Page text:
The Fairfax County police officer told the FBI the chase was not a high-speed pursuit and Bijan wasn’t driving in an alarming manner, according to the court documents.
The Ghaisars learned Bijan had been shot around 1 a.m., when two USPP detectives knocked on their door and showed them a picture of a tattoo on Bijan’s torso — a love poem by the 13th century Sufi mystic Jalal al-Din Muhammad Rumi written in Farsi. Their son had been in a “shootout,” the detectives said, according to the family, and he was in the hospital.
Bijan, who was in a coma, was guarded at all times by USPP, who ultimately limited visitation to one family member for 15 minutes each hour, according to the family’s lawsuit. They weren’t allowed to touch Bijan, the family says, and Park Police referred to him as “evidence” and said he was “under arrest.”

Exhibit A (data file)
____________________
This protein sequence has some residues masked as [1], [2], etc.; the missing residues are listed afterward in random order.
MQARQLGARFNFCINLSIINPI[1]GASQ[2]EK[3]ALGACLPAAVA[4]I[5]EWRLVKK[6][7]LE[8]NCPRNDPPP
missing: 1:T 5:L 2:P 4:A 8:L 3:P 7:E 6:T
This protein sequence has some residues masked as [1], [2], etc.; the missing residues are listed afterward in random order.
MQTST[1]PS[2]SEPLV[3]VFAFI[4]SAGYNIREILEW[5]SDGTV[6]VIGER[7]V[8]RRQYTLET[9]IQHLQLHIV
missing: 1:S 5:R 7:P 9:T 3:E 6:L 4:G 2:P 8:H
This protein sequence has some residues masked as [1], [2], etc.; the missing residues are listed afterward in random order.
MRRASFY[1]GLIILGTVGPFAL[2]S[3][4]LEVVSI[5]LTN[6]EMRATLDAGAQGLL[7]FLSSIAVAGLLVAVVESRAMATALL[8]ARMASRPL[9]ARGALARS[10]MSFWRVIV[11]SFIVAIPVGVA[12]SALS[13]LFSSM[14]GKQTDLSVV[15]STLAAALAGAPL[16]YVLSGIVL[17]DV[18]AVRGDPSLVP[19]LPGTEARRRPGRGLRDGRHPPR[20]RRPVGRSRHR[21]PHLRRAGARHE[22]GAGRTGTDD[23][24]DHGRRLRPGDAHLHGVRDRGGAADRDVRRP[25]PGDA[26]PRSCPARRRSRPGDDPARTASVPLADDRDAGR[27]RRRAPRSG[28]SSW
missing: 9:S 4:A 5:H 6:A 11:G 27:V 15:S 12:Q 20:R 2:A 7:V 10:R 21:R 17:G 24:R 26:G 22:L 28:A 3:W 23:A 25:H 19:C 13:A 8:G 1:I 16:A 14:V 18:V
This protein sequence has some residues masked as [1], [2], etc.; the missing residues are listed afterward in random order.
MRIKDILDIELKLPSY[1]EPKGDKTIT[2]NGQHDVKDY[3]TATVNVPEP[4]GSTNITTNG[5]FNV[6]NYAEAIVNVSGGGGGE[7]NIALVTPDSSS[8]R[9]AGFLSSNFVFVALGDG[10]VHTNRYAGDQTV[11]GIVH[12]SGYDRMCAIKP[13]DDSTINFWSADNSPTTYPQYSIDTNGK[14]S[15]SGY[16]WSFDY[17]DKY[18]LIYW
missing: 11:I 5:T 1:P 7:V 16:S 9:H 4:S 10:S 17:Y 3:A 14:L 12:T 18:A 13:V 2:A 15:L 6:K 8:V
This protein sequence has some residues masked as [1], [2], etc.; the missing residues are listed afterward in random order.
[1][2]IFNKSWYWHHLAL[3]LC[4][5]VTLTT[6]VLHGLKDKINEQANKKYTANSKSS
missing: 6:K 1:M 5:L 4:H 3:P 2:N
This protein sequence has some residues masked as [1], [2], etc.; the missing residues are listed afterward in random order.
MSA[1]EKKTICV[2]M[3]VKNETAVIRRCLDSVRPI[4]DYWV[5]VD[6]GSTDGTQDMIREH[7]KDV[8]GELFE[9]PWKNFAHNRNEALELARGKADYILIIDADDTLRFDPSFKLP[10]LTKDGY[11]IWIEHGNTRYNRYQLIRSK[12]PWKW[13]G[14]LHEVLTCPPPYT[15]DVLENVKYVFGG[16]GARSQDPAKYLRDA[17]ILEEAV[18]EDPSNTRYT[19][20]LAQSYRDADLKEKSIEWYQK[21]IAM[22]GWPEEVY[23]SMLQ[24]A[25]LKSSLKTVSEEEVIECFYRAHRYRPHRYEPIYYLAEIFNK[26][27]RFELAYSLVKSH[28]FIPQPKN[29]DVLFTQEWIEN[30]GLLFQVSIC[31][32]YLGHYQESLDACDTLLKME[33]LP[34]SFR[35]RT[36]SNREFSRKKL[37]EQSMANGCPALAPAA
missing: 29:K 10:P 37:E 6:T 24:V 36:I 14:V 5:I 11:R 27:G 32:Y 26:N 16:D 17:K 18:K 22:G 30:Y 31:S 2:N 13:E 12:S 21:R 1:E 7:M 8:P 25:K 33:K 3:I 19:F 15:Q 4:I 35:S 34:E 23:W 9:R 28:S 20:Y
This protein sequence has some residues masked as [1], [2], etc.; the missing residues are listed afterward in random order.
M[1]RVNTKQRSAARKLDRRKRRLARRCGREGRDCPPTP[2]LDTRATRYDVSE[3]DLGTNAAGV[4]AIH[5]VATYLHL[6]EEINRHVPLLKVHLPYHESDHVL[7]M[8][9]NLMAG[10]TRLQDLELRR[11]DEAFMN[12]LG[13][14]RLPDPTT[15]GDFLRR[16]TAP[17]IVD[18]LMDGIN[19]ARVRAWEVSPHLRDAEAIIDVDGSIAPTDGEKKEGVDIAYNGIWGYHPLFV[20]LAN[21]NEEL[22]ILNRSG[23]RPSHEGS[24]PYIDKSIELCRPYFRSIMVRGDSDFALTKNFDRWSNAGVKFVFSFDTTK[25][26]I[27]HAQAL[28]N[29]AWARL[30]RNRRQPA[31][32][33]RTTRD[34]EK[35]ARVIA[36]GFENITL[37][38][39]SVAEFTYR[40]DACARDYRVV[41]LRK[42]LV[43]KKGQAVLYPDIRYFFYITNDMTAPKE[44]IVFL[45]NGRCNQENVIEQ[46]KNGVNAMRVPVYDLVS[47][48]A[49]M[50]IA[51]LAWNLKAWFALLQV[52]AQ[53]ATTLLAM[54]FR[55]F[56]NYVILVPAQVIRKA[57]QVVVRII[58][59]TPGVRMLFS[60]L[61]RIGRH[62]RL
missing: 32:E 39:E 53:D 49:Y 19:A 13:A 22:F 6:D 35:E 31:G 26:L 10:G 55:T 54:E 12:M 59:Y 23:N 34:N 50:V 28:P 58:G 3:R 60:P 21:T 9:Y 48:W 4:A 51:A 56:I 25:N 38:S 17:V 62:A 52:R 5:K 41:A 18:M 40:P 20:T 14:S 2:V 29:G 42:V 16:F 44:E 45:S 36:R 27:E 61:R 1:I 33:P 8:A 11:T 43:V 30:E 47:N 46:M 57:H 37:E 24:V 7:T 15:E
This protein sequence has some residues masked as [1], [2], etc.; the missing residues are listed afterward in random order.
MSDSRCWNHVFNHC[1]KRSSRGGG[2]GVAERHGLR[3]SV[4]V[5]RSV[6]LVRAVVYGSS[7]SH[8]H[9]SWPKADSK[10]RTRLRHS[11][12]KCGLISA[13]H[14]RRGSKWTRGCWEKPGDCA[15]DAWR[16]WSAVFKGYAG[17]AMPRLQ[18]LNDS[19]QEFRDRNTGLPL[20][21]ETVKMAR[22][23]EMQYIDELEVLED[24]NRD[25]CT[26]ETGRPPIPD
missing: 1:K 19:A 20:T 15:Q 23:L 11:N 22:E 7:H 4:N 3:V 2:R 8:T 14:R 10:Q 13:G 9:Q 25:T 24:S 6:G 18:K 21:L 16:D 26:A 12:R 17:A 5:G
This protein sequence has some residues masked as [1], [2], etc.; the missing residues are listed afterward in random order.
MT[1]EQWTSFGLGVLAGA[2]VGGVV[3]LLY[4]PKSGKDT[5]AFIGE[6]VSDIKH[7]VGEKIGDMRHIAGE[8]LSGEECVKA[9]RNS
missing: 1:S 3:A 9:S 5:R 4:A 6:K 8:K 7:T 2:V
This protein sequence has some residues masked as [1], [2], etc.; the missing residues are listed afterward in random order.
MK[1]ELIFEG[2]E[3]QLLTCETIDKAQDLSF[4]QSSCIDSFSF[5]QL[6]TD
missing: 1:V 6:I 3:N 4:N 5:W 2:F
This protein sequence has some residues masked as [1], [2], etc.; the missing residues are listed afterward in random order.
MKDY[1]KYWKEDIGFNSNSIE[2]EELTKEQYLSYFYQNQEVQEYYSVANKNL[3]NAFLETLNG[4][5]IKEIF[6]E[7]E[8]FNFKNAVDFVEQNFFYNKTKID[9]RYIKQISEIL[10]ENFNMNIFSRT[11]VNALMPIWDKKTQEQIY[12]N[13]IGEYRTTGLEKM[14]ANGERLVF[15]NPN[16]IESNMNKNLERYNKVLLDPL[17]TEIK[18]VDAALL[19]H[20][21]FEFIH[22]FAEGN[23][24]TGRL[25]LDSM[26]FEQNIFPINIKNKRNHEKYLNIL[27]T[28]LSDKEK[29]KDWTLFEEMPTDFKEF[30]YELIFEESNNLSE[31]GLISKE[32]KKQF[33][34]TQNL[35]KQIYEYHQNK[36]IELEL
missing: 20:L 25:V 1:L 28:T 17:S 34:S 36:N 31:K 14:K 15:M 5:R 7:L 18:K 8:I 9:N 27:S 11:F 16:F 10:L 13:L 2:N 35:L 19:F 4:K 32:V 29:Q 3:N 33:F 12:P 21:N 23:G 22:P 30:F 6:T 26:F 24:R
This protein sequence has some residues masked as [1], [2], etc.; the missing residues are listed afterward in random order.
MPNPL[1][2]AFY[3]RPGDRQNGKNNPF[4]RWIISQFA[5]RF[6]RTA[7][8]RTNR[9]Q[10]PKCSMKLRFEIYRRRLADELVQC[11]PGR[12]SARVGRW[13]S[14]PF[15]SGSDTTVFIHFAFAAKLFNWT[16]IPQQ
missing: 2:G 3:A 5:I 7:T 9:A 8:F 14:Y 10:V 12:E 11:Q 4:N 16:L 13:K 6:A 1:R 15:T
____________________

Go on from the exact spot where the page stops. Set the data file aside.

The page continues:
According to the family, at one point, a chaplain wanted to pray for Bijan, but USPP officers said she could not touch him because he was Muslim — he was not — and could not be touched by women.
CNN has reached out to the US Park Police for comment.
After three days, the investigation was turned over to the FBI, who lessened the restrictions on visiting and who James said were “much more human.”
Still, no one provided an explanation for what led to the shooting, the family says.
On November 27, 2017, the family decided to remove Bijan from life support. He died 10 hours later.
A family calls for change
In announcing criminal charges, Commonwealth’s Attorney Descano said he expected the officers would attempt to have the case moved to federal court and for the US to attempt to have the case dismissed under the supremacy clause of the US Constitution, which says federal law takes precedence over state laws.
Following the criminal charges, a US district court judge granted the US government a stay in the civil case, with a status hearing scheduled for March 2021.
Both the Ghaisars and the federal government had also asked the judge to enter summary judgment — to make a ruling resolving the case in their favor without a trial.